FSU College of Medicine Recognized for Pipeline Program



FSU College of Medicine Recognized for Undergraduate Pipeline Program

A program at Florida State University College of Medicine is the recipient of the 2021 Inspiring Programs in STEM award from INSIGHT Into Diversity magazine.

The program – Undergraduate Science Students Together to Achieve Educational Diversity and Excellence (USSTRIDE) – is an extension of the College of Medicine Pipeline Outreach Program (SSTRIDE), which identifies high school and high school students with an aptitude for science and mathematics and the potential to become a successful medical student and provides support services to guide them down their chosen path.

The program was started in 1993 to support the Florida State Medical Sciences Program, the precursor to the College of Medicine.

The Inspiring Programs in STEM Award recognizes colleges and universities that encourage and help students from under-represented groups enter the fields of science, technology, engineering, and math.

Almost 10% of FSU College of Medicine alumni have participated in USSTRIDE, which has helped the university develop one of the most diverse medical schools in the country.

Dr. John P. Fogarty is Dean of FSU College of Medicine.

Eugene DePrince, Associate Professor of Chemistry and Biochemistry, Florida State University

FSU researcher leads DOE project on advanced quantum information

Florida State University researcher leads Department of Energy’s $ 4.4 million project to help create software that can take advantage of supercomputer capabilities and advance quantum information science .

The project is led by FSU Associate Professor of Chemistry and Biochemistry Eugene DePrince and includes collaborators from Virginia Tech, the University of Washington and the Lawrence Berkeley National Laboratory.

Quantum science has become a top priority for the US Department of Energy.

Quantum mechanics is a theory of fundamental physics that allows the calculation of the properties and behaviors of microscopic systems such as molecules, atoms and subatomic particles. Computers, lasers and scanning technologies are all based on quantum mechanical systems.

DePrince’s initial work will focus on developing capabilities to simulate the dynamics of quantum mechanical systems that could be used to create spin-based technologies.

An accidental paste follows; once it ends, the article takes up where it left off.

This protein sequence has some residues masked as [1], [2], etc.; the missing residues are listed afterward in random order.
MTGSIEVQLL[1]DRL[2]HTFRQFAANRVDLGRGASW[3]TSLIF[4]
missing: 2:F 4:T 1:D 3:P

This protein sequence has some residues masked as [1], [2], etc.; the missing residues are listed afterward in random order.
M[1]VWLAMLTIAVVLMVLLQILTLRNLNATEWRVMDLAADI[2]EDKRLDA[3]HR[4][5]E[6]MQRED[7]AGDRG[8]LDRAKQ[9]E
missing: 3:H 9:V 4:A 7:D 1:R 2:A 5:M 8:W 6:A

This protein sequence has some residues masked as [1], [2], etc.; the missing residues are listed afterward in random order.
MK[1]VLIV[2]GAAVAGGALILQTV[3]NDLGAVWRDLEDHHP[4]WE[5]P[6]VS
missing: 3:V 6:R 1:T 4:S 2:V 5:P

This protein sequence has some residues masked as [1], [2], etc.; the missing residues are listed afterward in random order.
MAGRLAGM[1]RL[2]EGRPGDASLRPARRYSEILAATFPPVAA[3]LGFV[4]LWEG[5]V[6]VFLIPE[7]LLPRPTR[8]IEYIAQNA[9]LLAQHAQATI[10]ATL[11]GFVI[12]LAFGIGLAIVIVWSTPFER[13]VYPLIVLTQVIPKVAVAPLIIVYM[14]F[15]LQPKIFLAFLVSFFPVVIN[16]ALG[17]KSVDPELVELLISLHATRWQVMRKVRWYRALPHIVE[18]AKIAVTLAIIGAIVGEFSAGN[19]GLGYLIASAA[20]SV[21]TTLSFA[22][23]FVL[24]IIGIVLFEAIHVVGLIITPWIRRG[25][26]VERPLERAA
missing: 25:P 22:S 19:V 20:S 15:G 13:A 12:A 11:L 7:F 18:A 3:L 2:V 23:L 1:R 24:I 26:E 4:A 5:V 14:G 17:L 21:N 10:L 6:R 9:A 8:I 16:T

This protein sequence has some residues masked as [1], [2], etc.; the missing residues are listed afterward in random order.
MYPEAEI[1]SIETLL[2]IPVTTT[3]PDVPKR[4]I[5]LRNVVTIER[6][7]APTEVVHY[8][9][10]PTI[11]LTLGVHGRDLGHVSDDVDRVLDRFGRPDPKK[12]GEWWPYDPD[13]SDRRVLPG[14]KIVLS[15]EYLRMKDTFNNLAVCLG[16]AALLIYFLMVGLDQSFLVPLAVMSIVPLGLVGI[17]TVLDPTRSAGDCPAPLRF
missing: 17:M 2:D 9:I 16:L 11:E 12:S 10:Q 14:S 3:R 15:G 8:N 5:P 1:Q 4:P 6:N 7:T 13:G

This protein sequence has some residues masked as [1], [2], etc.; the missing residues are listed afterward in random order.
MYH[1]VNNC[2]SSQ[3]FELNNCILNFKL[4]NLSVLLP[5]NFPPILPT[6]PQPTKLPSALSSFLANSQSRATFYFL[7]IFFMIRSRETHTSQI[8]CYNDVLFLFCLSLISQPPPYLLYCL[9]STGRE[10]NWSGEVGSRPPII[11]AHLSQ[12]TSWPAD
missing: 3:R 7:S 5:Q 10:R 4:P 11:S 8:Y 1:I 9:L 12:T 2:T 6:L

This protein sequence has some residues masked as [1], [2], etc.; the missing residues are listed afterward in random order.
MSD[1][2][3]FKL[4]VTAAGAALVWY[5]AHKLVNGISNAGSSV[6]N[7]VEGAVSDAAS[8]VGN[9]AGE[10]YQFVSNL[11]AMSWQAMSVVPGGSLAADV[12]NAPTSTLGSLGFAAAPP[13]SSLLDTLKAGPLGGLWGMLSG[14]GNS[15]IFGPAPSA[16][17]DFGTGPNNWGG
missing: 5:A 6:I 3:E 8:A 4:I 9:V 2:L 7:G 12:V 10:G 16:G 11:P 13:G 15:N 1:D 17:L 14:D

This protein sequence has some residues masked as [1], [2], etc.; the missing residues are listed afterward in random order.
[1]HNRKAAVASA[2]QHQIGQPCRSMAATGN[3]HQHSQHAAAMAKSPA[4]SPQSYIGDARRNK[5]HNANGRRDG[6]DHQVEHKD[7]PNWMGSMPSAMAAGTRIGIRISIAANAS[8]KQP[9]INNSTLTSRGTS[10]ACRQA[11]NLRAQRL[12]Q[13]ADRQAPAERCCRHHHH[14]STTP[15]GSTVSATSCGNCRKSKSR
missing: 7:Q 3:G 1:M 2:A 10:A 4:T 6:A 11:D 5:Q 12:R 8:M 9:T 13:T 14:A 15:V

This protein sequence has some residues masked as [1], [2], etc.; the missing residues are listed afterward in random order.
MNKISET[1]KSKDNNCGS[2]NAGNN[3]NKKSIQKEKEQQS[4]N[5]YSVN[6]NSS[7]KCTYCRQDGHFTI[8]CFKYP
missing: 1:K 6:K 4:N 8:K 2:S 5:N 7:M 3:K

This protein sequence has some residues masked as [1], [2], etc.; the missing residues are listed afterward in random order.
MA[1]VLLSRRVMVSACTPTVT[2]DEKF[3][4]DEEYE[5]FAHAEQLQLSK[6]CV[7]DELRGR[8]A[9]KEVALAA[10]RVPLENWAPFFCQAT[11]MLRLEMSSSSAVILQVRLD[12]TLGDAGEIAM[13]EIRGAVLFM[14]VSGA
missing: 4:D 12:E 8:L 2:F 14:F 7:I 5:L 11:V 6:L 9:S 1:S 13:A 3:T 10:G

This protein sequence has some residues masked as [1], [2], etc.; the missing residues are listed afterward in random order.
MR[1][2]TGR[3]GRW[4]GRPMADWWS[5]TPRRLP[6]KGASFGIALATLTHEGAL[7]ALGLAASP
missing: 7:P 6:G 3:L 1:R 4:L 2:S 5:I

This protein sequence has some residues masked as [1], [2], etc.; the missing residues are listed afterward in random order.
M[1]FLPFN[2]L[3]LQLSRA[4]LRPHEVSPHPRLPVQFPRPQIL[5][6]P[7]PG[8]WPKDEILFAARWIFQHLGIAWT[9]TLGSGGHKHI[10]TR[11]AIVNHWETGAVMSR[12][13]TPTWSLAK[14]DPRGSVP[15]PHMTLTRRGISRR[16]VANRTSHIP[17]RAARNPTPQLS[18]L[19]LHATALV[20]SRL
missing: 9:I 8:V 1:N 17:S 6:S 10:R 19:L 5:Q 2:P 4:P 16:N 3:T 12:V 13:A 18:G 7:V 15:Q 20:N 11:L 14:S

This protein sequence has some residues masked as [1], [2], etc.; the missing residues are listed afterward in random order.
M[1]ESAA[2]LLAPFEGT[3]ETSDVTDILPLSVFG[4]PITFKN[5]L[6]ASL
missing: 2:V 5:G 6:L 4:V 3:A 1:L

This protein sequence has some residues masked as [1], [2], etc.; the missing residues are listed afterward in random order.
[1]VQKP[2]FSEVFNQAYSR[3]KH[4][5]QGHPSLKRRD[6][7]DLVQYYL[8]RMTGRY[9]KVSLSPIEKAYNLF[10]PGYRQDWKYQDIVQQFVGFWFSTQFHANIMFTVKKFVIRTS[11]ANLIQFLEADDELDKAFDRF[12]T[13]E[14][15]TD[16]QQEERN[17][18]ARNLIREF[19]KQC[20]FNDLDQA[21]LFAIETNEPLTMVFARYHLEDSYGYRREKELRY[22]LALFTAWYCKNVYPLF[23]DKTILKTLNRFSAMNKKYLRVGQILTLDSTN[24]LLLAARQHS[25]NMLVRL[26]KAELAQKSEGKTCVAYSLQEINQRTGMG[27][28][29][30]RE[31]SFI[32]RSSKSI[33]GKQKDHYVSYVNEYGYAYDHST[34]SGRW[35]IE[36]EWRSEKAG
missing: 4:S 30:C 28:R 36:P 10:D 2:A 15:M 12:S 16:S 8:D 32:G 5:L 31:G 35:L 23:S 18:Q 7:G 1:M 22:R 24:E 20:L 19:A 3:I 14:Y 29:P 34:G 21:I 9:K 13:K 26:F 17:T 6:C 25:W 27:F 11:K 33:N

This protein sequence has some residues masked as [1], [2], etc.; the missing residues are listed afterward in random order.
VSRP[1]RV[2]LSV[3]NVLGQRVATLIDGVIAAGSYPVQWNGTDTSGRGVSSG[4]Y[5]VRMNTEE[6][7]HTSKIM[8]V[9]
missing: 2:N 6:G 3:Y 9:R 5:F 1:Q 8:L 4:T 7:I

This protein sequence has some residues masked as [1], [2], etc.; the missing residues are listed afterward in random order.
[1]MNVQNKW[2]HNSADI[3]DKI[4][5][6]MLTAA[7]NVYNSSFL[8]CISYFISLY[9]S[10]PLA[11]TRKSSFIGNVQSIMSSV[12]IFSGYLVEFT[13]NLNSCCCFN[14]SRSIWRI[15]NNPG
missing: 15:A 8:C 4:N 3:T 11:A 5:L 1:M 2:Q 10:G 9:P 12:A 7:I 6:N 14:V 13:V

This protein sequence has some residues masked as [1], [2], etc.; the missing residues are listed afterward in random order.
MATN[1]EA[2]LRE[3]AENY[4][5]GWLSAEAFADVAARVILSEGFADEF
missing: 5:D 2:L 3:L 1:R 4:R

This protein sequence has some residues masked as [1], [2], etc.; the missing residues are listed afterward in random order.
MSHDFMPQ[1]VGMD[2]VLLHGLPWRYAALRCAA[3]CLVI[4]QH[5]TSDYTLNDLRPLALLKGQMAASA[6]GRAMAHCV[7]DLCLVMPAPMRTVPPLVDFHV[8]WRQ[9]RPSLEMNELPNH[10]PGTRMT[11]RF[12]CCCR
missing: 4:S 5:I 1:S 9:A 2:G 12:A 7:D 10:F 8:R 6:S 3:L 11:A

Although he will be working on microscopic systems, DePrince noted that similar simulations could be applied to everyday objects – a baseball, for example – although the calculations are a bit different.

Sylwia Piatkowska, Assistant Professor of Criminology, Florida State University

FSU Criminology Professors Get NSF Grant to Explore Hate Crimes

A Florida State University research institute has received funding from the National Science Foundation to explore how hate crimes are reported and underestimated.

The Hate Crime Research and Policy Institute at the FSU College of Criminology and Criminal Justice will receive $ 236,985 from the NSF over two years to fund the research of assistant professors of criminology Sylwia Piatkowska and Brendan Lantz.

“It has long been known that hate crimes are underreported,” said Piatkowska. “With this grant from the National Science Foundation, we plan to explore the sources, causes and extent of underreporting and hopefully provide ways to address these issues in the future.”

Brendan Lantz, Assistant Professor of Criminology, Florida State University

While the Hate Crimes Statistics Act of 1990 requires the Federal Bureau of Investigation (FBI) to publicly report hate crime statistics, hate crimes are often under-identified, Piatkowska said. According to the US Department of Justice, there were 8,552 victims of hate crimes in the United States in 2019.

Project results will help academics, policy makers and the public on issues related to hate crimes, including variation in hate crimes and reporting, data collection strategies, better identification of strategies to deal with hate crimes. victims and the evaluation of programs related to victimization and hate crime reporting. .

Johnnie L. Early II, Dean of the College of Pharmacy and Pharmaceutical Sciences, Institute of Public Health, Florida A&M University

Florida A&M chosen by Bristol Myers Squibb for its diversity initiative

Florida A&M University is one of five historically black colleges and universities working with Bristol Myers Squibb to launch Tomorrow’s Innovators, a five-year, multi-million dollar alliance designed to reach diverse talent earlier in their undergraduate careers. and provide the support and education necessary to achieve their career goals within the biopharmaceutical industry.

Along with FAMU, other collaborating HBCUs include Howard University, Morgan State University, North Carolina A&T State University, and the University of Arkansas at Pine Bluff.

A number of graduates of FAMU College of Pharmacy & Pharmaceutical Sciences, Institute of Public Health, are employed by Bristol Myers Squibb.

Johnnie Early II is Dean of FAMU College of Pharmacy & Pharmaceutical Sciences, Institute of Public Health.

Tallahassee Community College Campus File Photo

TCC swears in to Wesley Hardin as new police chief

Tallahassee Community College is sworn in for its new police chief on Monday, the first day of school.

Wesley Hardin has over 26 years of experience in law enforcement, supervising and training field training officers in various assignments within local agencies, county and Kindergarten to Grade 12 year.

Chief Hardin succeeds Greg Gibson, who left TCC in November 2020 to become Chief Investigator at the Florida Department of Agriculture and Consumer Services.

Gibson was sworn in as Chief of TCC in March 2017, succeeding Christopher Summers.

Contact senior writer Byron Dobson at [email protected] or on Twitter @byrondobson.

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